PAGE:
Panic Fest: The Third Saturday in October is a worthy addition to the horror calendar
This story is part of our coverage of Panic Fest 2023. Read more from our film team here.
Name a holiday, and you’re almost guaranteed to find an on-brand horror film. We already have Friday the 13th, Halloween, Valentine’s Day, and Christmas covered. Now, The Third Saturday in October franchise is here to commemorate what is, in some minds, the most important holiday of all: the annual rivalry showdown between football teams at the University of Alabama and the University of Tennessee.
Both of the installments of the series heavily feature the football game. However, in this universe, the rivalry is between the Alabama-Mobile Seahawks and the Tennessee A&M Commonwealth. Both films center on a group of teens gathering to watch the game, fool around, and engage in stereotypical “teens in a slasher movie” hijinks.
These are contemporary films by writer-director Jay Burleson, but they’re cleverly presented as a long-lost 70s slasher and its less-beloved fourth sequel from the 90s. The Third Saturday in October franchise introduces us to the people of Hacklesburg, Alabama, as they prepare to execute one of their town’s most notorious serial killers: Jakkariah Harding (Antonio Woodruff), finally facing justice for a 1968 murder spree.
Even after three rounds in the electric chair, Jakkariah will not die. It’s up to intrepid citizens Ricky Dean Logan (Darius Willis) and Vicki Newton (K.J. Baker) to stop him. In The Third Saturday in October Part V (released in 1994, according to the film’s lore), Harding has once again risen to brutalize anyone unlucky enough to cross his path, this time including teen babysitter Maggie (genre icon Kansas Bowling) and her young ward PJ (Poppy Cunningham).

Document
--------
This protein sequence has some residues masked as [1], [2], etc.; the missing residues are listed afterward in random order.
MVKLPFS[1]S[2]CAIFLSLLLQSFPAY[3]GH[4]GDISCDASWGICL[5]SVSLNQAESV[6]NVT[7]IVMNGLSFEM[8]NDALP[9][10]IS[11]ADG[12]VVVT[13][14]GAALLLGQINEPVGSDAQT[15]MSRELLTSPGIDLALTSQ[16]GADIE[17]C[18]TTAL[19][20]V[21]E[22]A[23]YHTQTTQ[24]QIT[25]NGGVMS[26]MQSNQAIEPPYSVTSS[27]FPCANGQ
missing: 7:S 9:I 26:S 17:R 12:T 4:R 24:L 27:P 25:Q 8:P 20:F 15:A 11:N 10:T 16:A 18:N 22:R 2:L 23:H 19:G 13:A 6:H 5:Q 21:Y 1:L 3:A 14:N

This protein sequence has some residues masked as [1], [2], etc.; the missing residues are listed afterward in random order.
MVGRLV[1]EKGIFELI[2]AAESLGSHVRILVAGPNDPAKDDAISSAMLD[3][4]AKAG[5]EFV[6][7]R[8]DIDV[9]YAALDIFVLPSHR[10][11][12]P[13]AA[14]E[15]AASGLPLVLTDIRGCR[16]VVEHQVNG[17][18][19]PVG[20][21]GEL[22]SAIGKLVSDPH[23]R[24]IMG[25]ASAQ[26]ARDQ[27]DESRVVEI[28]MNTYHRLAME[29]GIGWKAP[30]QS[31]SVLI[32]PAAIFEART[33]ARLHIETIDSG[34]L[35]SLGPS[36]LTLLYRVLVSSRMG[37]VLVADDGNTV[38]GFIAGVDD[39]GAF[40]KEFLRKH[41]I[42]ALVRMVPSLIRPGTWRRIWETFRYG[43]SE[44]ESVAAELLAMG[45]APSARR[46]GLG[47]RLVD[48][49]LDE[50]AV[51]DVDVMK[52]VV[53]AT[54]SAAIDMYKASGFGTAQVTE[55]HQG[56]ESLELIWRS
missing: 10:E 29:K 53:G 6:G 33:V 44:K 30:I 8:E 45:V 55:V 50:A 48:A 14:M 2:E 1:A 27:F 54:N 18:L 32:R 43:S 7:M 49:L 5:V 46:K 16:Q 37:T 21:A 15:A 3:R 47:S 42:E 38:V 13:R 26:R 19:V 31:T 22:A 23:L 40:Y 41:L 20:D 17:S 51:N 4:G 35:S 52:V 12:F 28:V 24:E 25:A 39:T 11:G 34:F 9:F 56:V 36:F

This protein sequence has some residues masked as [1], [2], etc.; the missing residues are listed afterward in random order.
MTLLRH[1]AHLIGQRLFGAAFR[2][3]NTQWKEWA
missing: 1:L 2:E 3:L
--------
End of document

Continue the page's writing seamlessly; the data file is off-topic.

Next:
These slasher-comedy homages to the beloved genre classics of the 70s and 90s are successful largely due to the faux-franchise’s confidence in its own mythology: restaurants like Bronco Burger and Catfish Cabin that seem to only exist in small-town America and the central football rivalry, all presented as of the utmost importance to our protagonists.
Period-appropriate set dressing and costume design, as well as lines like, “Um, we’re out of pepperoni due to the statewide pepperoni shortage,” reinforce the world built by Burleson. As I was watching them this week, I couldn’t help noticing that The Third Saturday in October films capture the pervasive “I hate these teens” vibe of classic slashers like Friday the 13th and Prom Night.
If you missed The Third Saturday in October franchise at Panic Fest, you won’t have to wait much longer for your next chance to experience the delightful duology. Dark Sky Pictures has announced the films will be available digitally on May 5th, with a physical release coming as well.